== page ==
From his temporary home on a friend’s sofa, Yin Yusheng hopes to craft a new kind of journalism in China, where the industry is widely seen as state-controlled and corrupt.
He wants to make his readers the boss — and that includes paying his salary.
Once users pledge 5,000 yuan (US$820) — half his monthly pay when he worked for a business daily — he takes a story up.
He has completed one piece since beginning his experiment in crowdfunding in September, appealing to those who are “tired of the praises sung by the state-run media.”
Journalism in China is held in low esteem by many members of the public, not just because virtually all media is state-controlled and toes the government line, but also because of dirty practices dating back to the 1990s.
Journalists regularly demand money from companies or individuals not to report a negative story about them, and expect a “red envelope” with cash to report a positive development or to turn up at a press conference.
Yin, who lost a reporting job at a magazine earlier this year when it changed from a weekly to a monthly, wants to be beholden only to the news-reading public, and is testing whether crowdfunding from online donations can give him a stable income.
In an online mission statement, he says crowdfunding can make a product successful, save a company and bring donations to the weak and vulnerable.
“In the same way, it can give us the truth,” he writes.
There already are several self-styled citizen journalists in China publishing online reports on their own Web sites.
Yin said he wants to bring a professional standard to this kind of reporting and thinks colleagues in the industry may follow his lead because such reporting “enjoys a little more sliver of freedom” than working in the state-controlled industry.
Yin, 43, has advertised his story ideas on China’s two largest microblogging sites and the online marketplace Taobao.
The crowdfunded investigative piece he has completed was about Chen Baocheng (陳寶成), a Beijing reporter detained during a protest over a land demolition in his hometown.
Yin’s pitch attracted the required funding within 24 hours. A week and a half later, he uploaded the finished piece onto two microblogging sites, Sina Weibo and Tencent Weibo.
State media stories on the case tended to focus on police and lawyers’ reactions, but Yin’s vivid report was based on more than 20 interviews with police, lawyers, witnesses, local officials and some of those who had been detained.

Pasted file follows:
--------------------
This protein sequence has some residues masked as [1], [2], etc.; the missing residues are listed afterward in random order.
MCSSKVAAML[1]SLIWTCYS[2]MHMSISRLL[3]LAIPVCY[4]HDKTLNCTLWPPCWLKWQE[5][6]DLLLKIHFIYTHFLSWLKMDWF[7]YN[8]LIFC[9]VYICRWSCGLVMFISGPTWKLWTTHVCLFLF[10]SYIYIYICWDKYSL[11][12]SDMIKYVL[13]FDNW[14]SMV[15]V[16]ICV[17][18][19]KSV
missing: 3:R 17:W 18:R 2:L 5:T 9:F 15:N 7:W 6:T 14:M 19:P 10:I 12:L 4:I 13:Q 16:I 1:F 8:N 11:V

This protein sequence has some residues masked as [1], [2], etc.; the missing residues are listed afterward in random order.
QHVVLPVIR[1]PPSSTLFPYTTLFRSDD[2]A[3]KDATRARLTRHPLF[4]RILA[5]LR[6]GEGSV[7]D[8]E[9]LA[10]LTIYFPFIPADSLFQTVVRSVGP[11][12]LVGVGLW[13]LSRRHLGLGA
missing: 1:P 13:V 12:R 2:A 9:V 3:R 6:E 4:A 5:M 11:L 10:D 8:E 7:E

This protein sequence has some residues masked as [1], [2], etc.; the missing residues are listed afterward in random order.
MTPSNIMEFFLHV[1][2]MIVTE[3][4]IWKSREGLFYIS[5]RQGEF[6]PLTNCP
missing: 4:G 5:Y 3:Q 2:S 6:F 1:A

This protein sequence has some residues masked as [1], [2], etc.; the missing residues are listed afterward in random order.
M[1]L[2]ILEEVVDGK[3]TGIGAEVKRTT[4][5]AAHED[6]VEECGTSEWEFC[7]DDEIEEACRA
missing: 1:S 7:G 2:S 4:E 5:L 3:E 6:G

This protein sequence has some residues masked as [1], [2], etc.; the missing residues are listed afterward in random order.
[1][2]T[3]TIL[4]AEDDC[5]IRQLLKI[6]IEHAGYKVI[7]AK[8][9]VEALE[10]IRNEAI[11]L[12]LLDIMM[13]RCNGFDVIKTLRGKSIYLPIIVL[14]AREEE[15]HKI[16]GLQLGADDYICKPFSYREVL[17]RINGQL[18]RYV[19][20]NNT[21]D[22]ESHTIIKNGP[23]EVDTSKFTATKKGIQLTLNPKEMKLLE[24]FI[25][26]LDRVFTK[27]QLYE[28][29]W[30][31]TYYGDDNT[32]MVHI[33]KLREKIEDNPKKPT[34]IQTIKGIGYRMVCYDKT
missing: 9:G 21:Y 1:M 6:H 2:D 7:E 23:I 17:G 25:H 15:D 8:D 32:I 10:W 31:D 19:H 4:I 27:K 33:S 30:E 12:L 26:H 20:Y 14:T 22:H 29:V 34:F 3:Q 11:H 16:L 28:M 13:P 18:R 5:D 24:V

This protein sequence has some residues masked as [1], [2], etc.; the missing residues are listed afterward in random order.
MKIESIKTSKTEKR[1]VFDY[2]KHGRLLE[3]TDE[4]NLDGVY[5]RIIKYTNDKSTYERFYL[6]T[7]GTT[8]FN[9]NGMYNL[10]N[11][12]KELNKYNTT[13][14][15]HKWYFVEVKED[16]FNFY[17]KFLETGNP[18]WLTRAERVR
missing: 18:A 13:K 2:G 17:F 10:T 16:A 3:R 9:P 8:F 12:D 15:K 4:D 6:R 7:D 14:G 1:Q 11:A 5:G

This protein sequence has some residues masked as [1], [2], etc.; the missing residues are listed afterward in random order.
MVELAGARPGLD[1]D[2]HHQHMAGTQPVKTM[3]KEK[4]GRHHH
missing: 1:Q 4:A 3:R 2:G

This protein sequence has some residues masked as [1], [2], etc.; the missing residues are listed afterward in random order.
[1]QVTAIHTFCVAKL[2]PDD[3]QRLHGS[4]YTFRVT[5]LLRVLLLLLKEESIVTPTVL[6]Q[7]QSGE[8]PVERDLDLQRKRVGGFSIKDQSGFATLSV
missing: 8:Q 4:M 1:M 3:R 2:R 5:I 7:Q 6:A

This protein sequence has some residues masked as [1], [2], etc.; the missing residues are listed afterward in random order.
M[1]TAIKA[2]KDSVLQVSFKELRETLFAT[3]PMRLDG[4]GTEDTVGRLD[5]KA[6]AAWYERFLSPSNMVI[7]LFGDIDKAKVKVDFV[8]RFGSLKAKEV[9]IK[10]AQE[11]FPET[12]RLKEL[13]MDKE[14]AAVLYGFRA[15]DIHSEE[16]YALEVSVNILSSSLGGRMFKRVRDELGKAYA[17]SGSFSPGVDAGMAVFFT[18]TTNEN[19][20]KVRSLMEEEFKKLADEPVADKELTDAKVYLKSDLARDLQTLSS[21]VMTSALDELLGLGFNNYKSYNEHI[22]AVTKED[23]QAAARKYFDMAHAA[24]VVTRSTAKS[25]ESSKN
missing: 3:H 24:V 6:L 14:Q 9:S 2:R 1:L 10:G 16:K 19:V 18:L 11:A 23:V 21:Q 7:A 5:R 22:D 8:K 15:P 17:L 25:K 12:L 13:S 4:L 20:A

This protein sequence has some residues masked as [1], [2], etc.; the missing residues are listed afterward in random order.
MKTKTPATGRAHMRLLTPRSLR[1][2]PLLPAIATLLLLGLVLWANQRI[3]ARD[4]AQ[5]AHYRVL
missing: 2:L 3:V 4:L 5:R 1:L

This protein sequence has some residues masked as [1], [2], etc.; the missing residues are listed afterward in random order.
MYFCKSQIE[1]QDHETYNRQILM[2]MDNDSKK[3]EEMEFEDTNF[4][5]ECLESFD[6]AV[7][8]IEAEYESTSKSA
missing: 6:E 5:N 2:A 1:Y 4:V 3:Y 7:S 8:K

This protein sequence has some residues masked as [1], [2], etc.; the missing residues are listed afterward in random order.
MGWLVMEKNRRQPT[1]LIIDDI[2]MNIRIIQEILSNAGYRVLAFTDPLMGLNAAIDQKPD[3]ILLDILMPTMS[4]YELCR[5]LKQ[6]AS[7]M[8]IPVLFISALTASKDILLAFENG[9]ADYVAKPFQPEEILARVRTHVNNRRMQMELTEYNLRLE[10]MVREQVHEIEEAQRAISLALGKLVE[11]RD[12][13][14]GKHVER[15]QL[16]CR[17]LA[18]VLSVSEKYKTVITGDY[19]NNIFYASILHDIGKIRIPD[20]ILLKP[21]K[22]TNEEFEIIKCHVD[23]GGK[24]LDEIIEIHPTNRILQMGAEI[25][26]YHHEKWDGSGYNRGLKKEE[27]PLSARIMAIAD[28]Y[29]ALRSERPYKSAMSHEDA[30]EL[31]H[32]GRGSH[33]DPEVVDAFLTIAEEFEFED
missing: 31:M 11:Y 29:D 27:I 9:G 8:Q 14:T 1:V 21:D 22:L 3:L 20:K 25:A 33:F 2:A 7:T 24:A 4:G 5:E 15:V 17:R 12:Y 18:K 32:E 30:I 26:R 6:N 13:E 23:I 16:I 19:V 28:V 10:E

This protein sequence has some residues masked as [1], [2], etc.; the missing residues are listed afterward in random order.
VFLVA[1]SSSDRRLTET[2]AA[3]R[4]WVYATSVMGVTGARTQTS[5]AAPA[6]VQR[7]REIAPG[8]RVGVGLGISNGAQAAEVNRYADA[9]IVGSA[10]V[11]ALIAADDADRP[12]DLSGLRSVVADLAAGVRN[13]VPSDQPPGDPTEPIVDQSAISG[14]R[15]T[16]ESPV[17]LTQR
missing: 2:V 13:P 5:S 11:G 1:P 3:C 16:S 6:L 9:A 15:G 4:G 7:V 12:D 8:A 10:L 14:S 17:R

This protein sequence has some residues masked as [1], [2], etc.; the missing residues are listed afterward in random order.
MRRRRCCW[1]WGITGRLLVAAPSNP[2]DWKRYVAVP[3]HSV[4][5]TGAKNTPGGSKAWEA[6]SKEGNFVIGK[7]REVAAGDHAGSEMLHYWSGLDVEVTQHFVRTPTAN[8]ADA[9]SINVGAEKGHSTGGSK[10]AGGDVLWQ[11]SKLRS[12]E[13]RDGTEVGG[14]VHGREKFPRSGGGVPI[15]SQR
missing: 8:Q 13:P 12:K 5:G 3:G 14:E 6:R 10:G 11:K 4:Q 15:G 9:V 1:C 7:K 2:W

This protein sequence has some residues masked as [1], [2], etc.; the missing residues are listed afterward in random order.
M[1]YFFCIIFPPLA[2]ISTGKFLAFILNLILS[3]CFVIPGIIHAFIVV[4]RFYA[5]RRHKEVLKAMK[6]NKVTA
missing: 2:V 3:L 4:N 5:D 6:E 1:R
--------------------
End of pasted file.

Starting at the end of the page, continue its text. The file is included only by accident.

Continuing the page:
Some reports alleged that Chen doused an excavator operator in gasoline, but Yin’s report found that he had arrived only after others had already poured the fuel.
Yin also tweets from the scene.
“I am on the scene, meaning you are on the scene as well,” his promise to readers goes.
His plan came from discussions with friends who, like him, entered print journalism from backgrounds in computer science or online media, and who began to see the Internet’s power to usurp traditional media.
“We began to ask ourselves the question: Why do we have to confine ourselves to one specific media outlet? Many of us had already become quite influential, so publishing an article online might have more public impact,” he said in an interview at a Beijing cafe.
In the US and Europe, journalists and activists have used crowdfunding sites such as Kickstarter to find money for one-off creative projects, like a first book or a documentary.
A number of sites also have experimented with such financing for journalists in the past few years, especially in the US, City University London journalism professor George Brock said.
“I don’t think it’s going to be the central plank or pillar of a new business model for journalism, but the experiments that have been done in it have shown that projects that catch people’s imagination, whether they be Web or print or film, really can raise money,” Brock said.